The magic of live theatre is real. Taking us places we might not ordinarily go, it can transform our hearts in extraordinary ways.
Jessica Dickey wrote The Amish Project to explore what happened in 2006 in Pennsylvania, when a gunman, taking hostages in a one-room Amish schoolhouse, shot eight out of 10 girls.
Five of the girls were killed and the gunman committed suicide, but the subsequent response of the Amish community was one of forgiveness, mercy, and grace.
Out of respect for the victims, Dickey didn’t interview anyone, and her play does not offer characters based on specific real-life individuals.
Instead, the drama uses the magic power of fiction to explore an unusual response to an unusual situation. The Amish community responded with compassion, comforting even the family of the shooter.
Because it is so difficult for us to imagine such a response, we are naturally curious to watch humans acting in such a way.
Dark Glass Theatre, a local theatre company devoted to stories of hope and forgiveness, is presenting The Amish Project on Granville Island, with six performances offered Feb. 20-23.
A limited-run theatre experience is something special
A limited-run theatre experience is something special. Not only does the audience get to witness something rare and unrepeatable, but also the actors get a chance to enact performances whose beauty, like cherry blossoms, will last only for a short time.
This unusual beauty, blossoming forth before the eyes of the audience, intrigues me. It poses a profound philosophical puzzle.
The ancient Greek philosopher Aristotle had a far-ranging mind that liked to think about almost everything. I find it thrilling to witness his curiosity running wild everywhere.
Aristotle wrote a classic little treatise on aesthetic matters, called the Poetics, which every university student who studies English gets exposed to sooner or later.
I was reminded of Aristotle as I read the second volume of the philosopher Dietrich von Hildebrand’s Aesthetics, a two-volume work written at the end of his life.
Aristotle’s thoughts survive only in the form of lecture notes, handed down to us from the fourth century before Christ. They were rescued from destruction many times through an amazing series of chance events, including being saved from a fire in Athens and brought to Rome.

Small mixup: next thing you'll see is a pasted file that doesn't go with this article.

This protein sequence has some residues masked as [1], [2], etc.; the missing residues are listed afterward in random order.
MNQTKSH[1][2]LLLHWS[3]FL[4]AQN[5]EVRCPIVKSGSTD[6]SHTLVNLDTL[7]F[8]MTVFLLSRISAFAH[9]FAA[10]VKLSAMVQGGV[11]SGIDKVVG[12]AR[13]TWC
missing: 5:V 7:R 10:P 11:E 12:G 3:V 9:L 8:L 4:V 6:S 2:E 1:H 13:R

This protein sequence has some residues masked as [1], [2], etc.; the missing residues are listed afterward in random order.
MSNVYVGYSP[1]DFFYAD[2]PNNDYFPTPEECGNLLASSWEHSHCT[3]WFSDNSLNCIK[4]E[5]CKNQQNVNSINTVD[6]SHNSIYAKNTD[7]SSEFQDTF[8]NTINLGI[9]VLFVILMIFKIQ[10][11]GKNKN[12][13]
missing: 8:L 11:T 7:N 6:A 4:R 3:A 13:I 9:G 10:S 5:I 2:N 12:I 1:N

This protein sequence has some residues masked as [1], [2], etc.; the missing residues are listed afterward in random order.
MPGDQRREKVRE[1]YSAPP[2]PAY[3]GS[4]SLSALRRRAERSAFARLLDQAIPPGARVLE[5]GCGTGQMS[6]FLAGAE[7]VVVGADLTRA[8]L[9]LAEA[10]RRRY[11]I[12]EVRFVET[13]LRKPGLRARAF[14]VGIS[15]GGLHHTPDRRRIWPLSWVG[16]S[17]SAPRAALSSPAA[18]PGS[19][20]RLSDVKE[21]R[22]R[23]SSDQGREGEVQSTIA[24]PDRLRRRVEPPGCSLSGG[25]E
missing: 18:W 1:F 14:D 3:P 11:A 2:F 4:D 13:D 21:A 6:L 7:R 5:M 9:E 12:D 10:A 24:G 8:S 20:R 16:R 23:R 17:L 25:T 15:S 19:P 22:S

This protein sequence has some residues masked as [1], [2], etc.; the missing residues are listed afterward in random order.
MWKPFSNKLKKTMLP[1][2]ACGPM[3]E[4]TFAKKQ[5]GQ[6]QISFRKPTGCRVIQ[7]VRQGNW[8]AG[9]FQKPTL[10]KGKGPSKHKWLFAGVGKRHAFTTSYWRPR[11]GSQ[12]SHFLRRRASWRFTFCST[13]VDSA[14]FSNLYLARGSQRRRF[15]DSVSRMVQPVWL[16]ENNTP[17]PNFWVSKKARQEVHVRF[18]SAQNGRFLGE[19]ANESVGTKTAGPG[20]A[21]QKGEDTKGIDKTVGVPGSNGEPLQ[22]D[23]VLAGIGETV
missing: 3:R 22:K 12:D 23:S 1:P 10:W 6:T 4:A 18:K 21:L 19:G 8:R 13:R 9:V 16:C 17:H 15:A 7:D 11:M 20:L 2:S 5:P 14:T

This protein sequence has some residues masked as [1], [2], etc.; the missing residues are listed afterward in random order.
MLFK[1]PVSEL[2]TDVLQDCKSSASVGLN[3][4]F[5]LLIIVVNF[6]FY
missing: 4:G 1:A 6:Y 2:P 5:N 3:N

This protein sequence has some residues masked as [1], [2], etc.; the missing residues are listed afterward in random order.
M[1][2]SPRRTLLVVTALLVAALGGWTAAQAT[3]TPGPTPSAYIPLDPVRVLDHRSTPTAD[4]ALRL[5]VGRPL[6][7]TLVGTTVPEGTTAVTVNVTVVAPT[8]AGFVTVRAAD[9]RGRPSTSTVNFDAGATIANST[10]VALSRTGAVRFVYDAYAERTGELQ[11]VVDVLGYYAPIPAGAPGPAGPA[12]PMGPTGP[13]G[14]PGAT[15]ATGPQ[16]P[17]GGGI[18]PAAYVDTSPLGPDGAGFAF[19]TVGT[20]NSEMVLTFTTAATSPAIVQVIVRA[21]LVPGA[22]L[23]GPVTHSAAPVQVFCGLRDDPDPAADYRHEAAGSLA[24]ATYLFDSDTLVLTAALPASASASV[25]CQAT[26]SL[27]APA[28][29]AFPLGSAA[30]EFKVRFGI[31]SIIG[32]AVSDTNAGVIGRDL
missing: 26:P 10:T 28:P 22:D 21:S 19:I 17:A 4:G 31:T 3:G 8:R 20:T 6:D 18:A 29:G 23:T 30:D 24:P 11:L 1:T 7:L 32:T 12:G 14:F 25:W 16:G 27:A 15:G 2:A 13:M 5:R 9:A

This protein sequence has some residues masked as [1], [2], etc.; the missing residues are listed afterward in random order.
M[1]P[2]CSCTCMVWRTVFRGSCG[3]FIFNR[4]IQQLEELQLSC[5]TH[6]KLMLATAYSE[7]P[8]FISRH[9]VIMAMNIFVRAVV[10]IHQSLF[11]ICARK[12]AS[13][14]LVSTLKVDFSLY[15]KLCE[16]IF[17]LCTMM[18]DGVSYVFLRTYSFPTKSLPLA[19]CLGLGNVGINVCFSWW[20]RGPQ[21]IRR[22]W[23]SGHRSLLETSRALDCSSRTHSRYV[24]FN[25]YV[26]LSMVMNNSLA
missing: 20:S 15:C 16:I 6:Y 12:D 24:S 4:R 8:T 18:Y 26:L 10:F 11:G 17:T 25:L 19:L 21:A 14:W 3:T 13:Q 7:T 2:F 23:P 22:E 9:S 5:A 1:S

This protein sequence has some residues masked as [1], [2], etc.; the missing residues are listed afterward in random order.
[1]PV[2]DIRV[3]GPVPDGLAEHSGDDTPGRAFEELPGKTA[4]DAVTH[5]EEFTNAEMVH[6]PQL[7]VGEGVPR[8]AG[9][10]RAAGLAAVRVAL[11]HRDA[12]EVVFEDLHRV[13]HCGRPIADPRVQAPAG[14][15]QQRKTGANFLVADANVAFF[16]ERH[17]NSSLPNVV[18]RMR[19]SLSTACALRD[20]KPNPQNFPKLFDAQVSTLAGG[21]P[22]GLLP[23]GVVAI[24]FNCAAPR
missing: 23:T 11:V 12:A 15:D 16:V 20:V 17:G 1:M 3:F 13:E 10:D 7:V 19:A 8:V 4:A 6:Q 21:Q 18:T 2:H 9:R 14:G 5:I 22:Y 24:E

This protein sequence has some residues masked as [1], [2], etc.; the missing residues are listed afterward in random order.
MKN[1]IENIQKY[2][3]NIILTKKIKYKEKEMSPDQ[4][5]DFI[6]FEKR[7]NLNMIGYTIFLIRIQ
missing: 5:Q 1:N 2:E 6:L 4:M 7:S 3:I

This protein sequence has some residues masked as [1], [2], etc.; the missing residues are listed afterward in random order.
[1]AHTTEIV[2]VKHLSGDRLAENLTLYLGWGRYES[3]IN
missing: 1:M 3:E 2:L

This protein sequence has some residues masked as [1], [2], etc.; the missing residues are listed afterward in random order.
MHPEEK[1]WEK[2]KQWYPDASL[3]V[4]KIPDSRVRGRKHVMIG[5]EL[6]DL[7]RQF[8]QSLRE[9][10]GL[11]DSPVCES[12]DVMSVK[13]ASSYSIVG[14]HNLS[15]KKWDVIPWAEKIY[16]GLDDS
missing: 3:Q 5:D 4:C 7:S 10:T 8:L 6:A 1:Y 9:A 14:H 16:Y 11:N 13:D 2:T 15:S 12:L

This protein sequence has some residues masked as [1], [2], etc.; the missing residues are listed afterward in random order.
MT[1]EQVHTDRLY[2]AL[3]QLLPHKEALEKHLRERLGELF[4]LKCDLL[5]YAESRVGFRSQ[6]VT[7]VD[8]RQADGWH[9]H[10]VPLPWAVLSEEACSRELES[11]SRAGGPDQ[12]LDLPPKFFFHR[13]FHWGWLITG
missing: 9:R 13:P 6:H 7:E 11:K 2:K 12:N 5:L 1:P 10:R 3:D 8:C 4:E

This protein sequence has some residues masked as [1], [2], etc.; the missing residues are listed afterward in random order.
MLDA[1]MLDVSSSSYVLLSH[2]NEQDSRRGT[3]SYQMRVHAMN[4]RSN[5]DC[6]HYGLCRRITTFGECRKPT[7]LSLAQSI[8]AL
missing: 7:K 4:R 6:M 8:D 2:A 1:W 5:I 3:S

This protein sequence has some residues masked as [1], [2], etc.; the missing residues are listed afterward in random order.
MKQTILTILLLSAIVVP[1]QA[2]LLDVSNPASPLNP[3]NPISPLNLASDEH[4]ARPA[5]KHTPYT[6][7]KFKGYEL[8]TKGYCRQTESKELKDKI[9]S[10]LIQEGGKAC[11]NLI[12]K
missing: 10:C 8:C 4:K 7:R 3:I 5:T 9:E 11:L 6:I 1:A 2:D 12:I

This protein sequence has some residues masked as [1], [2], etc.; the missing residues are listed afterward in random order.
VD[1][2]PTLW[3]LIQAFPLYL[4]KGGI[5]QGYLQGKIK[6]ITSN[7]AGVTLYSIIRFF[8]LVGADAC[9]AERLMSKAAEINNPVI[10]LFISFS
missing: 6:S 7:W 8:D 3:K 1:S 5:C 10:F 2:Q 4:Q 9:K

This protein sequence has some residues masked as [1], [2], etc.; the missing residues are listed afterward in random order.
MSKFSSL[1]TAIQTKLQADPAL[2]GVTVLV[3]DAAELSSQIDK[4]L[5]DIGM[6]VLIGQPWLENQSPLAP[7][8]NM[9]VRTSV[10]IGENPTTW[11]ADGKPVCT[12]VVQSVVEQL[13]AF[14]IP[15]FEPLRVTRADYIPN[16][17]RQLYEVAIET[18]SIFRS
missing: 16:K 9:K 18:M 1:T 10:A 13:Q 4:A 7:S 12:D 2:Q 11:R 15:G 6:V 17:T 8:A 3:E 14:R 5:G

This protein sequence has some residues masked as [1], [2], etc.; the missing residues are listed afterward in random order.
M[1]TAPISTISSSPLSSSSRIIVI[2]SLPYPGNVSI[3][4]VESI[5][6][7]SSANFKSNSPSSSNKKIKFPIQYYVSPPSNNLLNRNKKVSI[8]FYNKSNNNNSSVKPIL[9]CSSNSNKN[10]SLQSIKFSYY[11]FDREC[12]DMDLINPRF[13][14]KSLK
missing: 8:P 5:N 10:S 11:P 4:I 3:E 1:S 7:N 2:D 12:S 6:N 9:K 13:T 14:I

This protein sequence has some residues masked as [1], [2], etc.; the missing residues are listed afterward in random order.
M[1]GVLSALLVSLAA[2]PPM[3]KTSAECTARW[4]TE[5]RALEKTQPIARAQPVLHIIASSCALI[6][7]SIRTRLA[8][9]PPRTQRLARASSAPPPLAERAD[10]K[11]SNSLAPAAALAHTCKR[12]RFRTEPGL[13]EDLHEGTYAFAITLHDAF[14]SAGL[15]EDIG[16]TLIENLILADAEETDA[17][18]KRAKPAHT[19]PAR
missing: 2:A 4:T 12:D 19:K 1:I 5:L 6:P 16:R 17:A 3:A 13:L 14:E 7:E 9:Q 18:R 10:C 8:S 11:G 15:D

Hildebrand wrote over a thousand pages on the puzzle of beauty
Hildebrand wrote over 1,000 pages on the puzzle of beauty, and his second volume runs over 600 pages. The second volume is less polished than the first, but this gives us a sense of how Hildebrand was hurriedly jotting down his thoughts right up until his death.
The Hildebrand Project published the first volume of the Aesthetics in English translation in 2016. The second volume was announced in October 2018, when Sir Roger Scruton, who wrote the foreword to the book, spoke at the Catholic University of America on “Beauty in a World of Ugliness.” In February 2019, the book is now finally available.
The telescoped and laconic style of Hildebrand’s hurried thoughts reminds me of Aristotle’s fragmentary texts. But above all the interdisciplinary brilliance common to both thinkers most impresses me.
Hildebrand ranges over architecture, sculpture, painting, literature, and music in his second volume. I was surprised not to see drama with a section of its own, but he does discuss it in his treatment of literature, as “the performance of literary works of art.”
Hildebrand’s enthusiasm about the unique power of the theatre is infectious. He even exclaims: “What a broad range of characters the actor has in which to fulfill his creative artistic task! What rich potential for nuance through the profundity of the actor’s conception, nobility of rendering, and persuasive power!”
What the actor brings to the artwork makes the greatest difference
Hildebrand recognizes that in theatre, what the actor brings to the artwork makes the greatest difference: “Quite apart from the beauty and artistic importance of a work, the talent and the accomplishment of the actor are an object of our admiration and our enjoyment.”
Somewhat controversially, Hildebrand argues that a dramatic performance by a great actor is of higher aesthetic value than a work performed by a solo musician. I confess to having held the opposite valuation, since young actors are seemingly dime-a-dozen, while real musical skill takes decades of patient practice.
But Hildebrand insists acting’s aesthetic value “is on a higher artistic level than the enjoyment of the virtuosity of a singer or of a violinist, pianist, or flutist.”
“It is interesting that the actor’s theatrical mastery itself stands on a higher artistic level than the virtuoso mastery of the musician,” he writes, since “the accomplishment of the great actor, even in the performance of an unimportant work, is still more separable as a value in its own right.”
My recommendation? Go to the Vancouver Symphony Orchestra, as well as The Amish Project. Then debate beauty over a late-night dessert.